Study title: Effects of a package of evidence-based interventions and implementation strategies based on WHO PEN for people living with HIV and cardio-metabolic conditions in Lusaka, Zambia
Research question: Does an evidence-based package of cardio-metabolic health services for people living with HIV in Zambia – delivered using a multi-faceted implementation strategy – lead to improved HIV/non-communicable disease (NCD) control and quality of life in an implementable and cost-effective way?
Study design: Type 2 hybrid effectiveness-implementation, stepped wedge cluster randomized trial
Setting/location: Lusaka, Zambia (12 public health facilities)
Study participants: HIV-positive patients over 18 years of age who are enrolled in HIV services.
Contact PI: Wilbroad Mutale, University of Zambia and Centre for Infectious Disease Research in Zambia (CIDRZ)
MPIs: Michael Herce, University of North Carolina (USA) and CIDRZ
Co-Investigators: Samuel Bosomprah, CIDRZ; Felix Masiye, University of Zambia; Michael Vinikoor, CIDRZ; Jessie K. Edwards, University of North Carolina; Maurice Musheke, CIDRZ; Oliver Mweemba, University of Zambia; Mmamulatelo Siame, University of Zambia; Chilambwe Mwila, CIDRZ; Christiana Frimpong, CIDRZ; Perfect Shankalala, University of Zambia; Peter Mbewe, CIDRZ; Chomba Mandyata, University of Zambia; Tulani Matenga, University of Zambia
Collaborating institutions: Zambia Ministry of Health, University of Alabama at Birmingham
The primary objectives of the TASKPEN study are to 1) estimate the effectiveness of an intervention package on dual control of HIV and cardio-metabolic NCDs, as well as measures of cardiovascular risk and quality of life; and 2) to evaluate implementation outcomes of the TASKPEN intervention package in Zambia including cost-effectiveness.
TASKPEN is an adapted version of the WHO PEN Package of Essential Non-Communicable Disease Interventions for Primary Healthcare, an innovative set of cost-effective interventions to control NCDs in primary health care settings. The TASKPEN interventions include: 1) integration of services (meaning patients can access HIV care and NCD care at the same place at the same visit); 2) training non-physician healthcare workers to measure, diagnose, and treat hypertension, diabetes, and dyslipidaemia properly; 3) adapting the electronic medical records used at HIV clinics to include data collection fields and clinical decision support prompts about cardio-metabolic NCDs; 4) strengthen laboratory systems to enable screening and diagnostic testing for NCDs at health facilities; and 5) work with the Zambia Ministry of Health to improve tracking and delivery of NCD medications.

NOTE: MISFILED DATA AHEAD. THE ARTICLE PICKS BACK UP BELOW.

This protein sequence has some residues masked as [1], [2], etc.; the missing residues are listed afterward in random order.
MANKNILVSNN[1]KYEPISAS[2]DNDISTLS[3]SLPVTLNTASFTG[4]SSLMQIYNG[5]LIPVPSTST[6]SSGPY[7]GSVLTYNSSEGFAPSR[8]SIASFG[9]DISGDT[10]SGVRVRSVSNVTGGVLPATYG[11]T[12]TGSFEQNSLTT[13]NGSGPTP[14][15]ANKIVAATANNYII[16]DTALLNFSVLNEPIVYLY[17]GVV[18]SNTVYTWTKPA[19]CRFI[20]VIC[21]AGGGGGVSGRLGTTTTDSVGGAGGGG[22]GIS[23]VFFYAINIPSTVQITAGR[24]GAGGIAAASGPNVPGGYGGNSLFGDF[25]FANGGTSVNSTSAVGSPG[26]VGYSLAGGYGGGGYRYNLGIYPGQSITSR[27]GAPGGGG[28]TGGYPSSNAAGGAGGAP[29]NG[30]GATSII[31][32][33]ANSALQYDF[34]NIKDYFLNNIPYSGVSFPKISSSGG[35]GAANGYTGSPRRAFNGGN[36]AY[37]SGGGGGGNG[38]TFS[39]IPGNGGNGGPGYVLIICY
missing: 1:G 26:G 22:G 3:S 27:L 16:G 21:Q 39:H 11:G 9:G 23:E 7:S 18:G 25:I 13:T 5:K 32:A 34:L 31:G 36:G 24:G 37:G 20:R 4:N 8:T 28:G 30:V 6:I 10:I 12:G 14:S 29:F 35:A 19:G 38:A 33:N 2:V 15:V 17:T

The study team will conduct a series of surveys from participating patients every four months to monitor their HIV and NCD control status and wellbeing. To gain more detailed insights into the long-term effects of the TASKPEN package, a representative sample of people living with HIV who also have one or more cardio-metabolic NCDs will be enrolled into a “nested” cohort and followed longitudinally by the study team until the end of the trial.
To assess implementation outcomes, the TASKPEN study will conduct a mix of implementation questionnaires with patients and providers, including non-physician health workers; in-depth interviews with patients; focus group discussions with health workers participating in the delivery of the TASKPEN intervention; and key informant interviews with others involved with implementation. The primary implementation outcome of interest is reach, and the team is also considering secondary implementation outcomes of adoption and implementation according to the RE-AIM framework.
· Meet Our Team ·
Wilbroad Mutale, MBChB, PhD
University of Zambia, Lusaka, Zambia
Michael Emmanuel Herce
University of North Carolina, Chapel Hill, North Carolina, USA